While the battle for Bakhmut might be over, Putin certainly paid a massive price for a victory that was really just bloody disaster.
Putn lost countless men and weapons for his so-called win.
And many of those losses were documents – you guessed it – on social media in some hard-to-believe footage.
Footage Shows Flying Coffin Su-24M
One of the crew appeared to have parachuted out of the aircraft, but it is unclear from the footage whether the second crewmember also survived.
According to the post, the Ukrainian 93rd Brigade had taken responsibility for downing the supersonic, all-weather tactical bomber – which was also reported to be operated by the Wagner Group, the private military contractor known to be operating in the region.
“The precise ID of the aircraft is yet to be confirmed,” @UAWeapons announced.
Scoring a Hit on Su-24 Fencer
The Sukhoi Su-24 (NATO reporting name “Fencer”) is a Cold War-era aircraft developed during the 1960s.
It features a variable-sweep wing, twin engines, and a side-by-side seating arrangement for its two-person crew. The Fencer was the first Soviet aircraft designed to utilize an integrated digital navigation/attack system.
As previously reported, the Su-24 is powered by two Salyut AL-21F-3 engines.
According to Russian state media, the Cold War-era tactical bomber has a maximum speed at an altitude of 1,000 miles per hour and a range of roughly 370 miles. In addition to its 23mm GSh-6-23M cannon, the Su-24 has eight hardpoints that can carry a combination of guided air-to-air and air-to-surface missiles, unguided rockets, and freefall bombs. The Fencer is also nuclear-capable.
It was initially developed to penetrate hostile territory and to destroy ground and surface targets in all weather conditions, by and night. Noted to be fast and stable at low-level, and capable of carrying an impressive loadout, its avionics were considered unreliable.
As a result, the Fencer was never seen as capable as Western attack aircraft.
Moreover, while the Su-24 entered frontline service in 1973, it was only deployed in combat in the mid-1980s during the Soviet-Afghan War.
The Su-24M (Fencer-D) is an upgraded model that entered service in 1984. It featured cutting-edge technology for the era, including a then-new Su-24 computer, liquid crystal displays, ILS-31 head-up display, a digital moving map, and a global positioning system.
Several variants of the Su-24 have been produced, including those designed for surveillance and electronic countermeasures.
Approximately 1,400 in all variants were produced between 1967 and 1993.
However, by 2010, the Russian Aerospace Forces (Air Force) – which inherited a large number of those tactical bombers following the dissolution of the Soviet Union in 1991 – began to replace the aging aircraft with the Su-35 (NATO reporting name “Flanker-E”).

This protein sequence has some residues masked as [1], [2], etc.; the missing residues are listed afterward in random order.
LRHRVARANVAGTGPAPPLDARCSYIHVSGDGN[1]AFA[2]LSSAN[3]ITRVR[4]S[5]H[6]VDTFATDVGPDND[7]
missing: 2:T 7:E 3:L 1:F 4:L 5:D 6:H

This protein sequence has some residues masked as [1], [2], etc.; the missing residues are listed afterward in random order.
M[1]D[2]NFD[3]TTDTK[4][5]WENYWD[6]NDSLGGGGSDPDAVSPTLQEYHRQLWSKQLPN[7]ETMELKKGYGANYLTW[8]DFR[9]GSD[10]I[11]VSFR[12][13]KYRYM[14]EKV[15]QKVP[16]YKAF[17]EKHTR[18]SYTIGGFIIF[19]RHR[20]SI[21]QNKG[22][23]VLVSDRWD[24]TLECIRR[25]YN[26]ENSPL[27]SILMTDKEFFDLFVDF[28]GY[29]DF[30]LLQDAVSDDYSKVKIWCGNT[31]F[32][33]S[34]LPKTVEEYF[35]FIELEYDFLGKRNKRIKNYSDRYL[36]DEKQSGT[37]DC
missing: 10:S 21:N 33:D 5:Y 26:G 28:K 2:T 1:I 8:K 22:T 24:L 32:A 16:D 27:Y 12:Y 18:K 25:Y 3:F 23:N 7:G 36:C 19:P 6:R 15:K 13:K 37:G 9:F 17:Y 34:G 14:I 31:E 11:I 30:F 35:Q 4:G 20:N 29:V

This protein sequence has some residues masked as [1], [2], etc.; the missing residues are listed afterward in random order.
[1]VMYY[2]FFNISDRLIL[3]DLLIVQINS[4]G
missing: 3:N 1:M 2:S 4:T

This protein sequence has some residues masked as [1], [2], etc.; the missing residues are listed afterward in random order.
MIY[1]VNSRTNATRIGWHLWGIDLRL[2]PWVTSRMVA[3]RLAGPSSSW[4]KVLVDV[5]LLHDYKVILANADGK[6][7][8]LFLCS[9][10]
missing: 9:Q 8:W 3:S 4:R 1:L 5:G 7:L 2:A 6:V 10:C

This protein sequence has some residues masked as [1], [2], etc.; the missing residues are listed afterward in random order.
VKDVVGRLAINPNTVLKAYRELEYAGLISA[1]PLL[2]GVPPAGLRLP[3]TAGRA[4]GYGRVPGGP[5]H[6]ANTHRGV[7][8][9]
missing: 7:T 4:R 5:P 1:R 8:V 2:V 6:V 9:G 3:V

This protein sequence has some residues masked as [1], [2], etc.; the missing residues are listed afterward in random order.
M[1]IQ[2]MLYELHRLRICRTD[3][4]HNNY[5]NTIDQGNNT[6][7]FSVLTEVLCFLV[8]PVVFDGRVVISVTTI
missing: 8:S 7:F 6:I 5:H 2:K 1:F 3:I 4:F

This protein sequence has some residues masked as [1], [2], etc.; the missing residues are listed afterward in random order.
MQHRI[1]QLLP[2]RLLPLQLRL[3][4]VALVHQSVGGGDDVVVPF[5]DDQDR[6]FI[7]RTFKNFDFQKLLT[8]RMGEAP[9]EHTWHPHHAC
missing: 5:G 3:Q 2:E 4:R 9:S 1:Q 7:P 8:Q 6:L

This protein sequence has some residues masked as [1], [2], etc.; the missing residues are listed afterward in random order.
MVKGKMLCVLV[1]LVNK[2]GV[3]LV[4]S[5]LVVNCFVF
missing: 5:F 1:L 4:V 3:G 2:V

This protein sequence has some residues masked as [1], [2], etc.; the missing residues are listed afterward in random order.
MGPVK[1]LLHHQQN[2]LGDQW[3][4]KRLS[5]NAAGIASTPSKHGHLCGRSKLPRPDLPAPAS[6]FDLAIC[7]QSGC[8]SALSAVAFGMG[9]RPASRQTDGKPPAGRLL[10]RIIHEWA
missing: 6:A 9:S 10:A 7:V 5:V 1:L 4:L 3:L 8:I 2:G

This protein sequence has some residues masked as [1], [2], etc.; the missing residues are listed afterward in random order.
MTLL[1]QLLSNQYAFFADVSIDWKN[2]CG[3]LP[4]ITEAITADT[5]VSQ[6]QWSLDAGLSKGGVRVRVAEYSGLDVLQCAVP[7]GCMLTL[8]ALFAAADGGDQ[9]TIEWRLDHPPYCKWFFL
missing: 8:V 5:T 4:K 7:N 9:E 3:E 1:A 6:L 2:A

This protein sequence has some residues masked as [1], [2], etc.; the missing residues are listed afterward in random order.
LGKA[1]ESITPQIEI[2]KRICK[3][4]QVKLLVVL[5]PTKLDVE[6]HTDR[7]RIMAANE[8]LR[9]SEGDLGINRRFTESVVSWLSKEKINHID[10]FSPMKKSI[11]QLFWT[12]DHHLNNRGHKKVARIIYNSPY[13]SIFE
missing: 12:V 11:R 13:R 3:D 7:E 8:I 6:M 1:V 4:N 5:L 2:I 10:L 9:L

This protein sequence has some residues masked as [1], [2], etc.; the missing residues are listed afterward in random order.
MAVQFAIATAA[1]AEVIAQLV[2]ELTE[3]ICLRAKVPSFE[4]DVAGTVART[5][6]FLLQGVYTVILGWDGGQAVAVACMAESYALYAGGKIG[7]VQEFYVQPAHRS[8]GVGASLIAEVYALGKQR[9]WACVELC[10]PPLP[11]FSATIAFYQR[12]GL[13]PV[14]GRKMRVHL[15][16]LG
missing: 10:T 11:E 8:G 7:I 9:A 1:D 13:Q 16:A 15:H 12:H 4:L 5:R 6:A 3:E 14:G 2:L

The Fencer is now among the older military aviation platforms to see active service in the ongoing war in Ukraine, but both sides have employed it. It was reported last year that a number in service with the Ukrainian Air Force has been equipped with Kh-25 air-to-ground missiles, which can be fired at low altitudes on Russian targets, including forward operating bases and armored vehicles.
It is unclear how many Su-24s are employed in the conflict and how many have been shot down.
However, a Russian Aerospace Force Su-24 was infamously shot down by a Turkish F-16 near the Turkey-Syria border in November 2015. Ankara had claimed the Russian fighter had crossed into Turkish airspace when an air-to-air missile hit it. The incident was the first destruction of a Russian or Soviet Air Force warplane by a NATO member state since an attack on the Sui-ho Dam during the Korean War in 1953.
Perhaps this helps explain why Ukraine would love to be operating the F-16 Fighting Falcon – the Fencer wouldn’t stand a chance.
#Ukraine: The Ukrainian 93rd Brigade claimed the shootdown of a Russian Su-24M strike aircraft (Likely operated by the Wagner PMC) over Bakhmut, #Donetsk Oblast. As can be seen, at least one member of the crew ejected.
The precise ID of the aircraft is yet to be confirmed. pic.twitter.com/KBEfqtn1Or
— ???????? Ukraine Weapons Tracker (@UAWeapons) March 15, 2023
Author Experience and Expertise:
A Senior Editor for 19FortyFive, Peter Suciu is a Michigan-based writer. He has contributed to more than four dozen magazines, newspapers, and websites with over 3,200 published pieces over a twenty-year career in journalism. He regularly writes about military hardware, firearms history, cybersecurity, politics, and international affairs. Peter is also a Contributing Writer for Forbes and Clearance Jobs. You can follow him on Twitter: @PeterSuciu.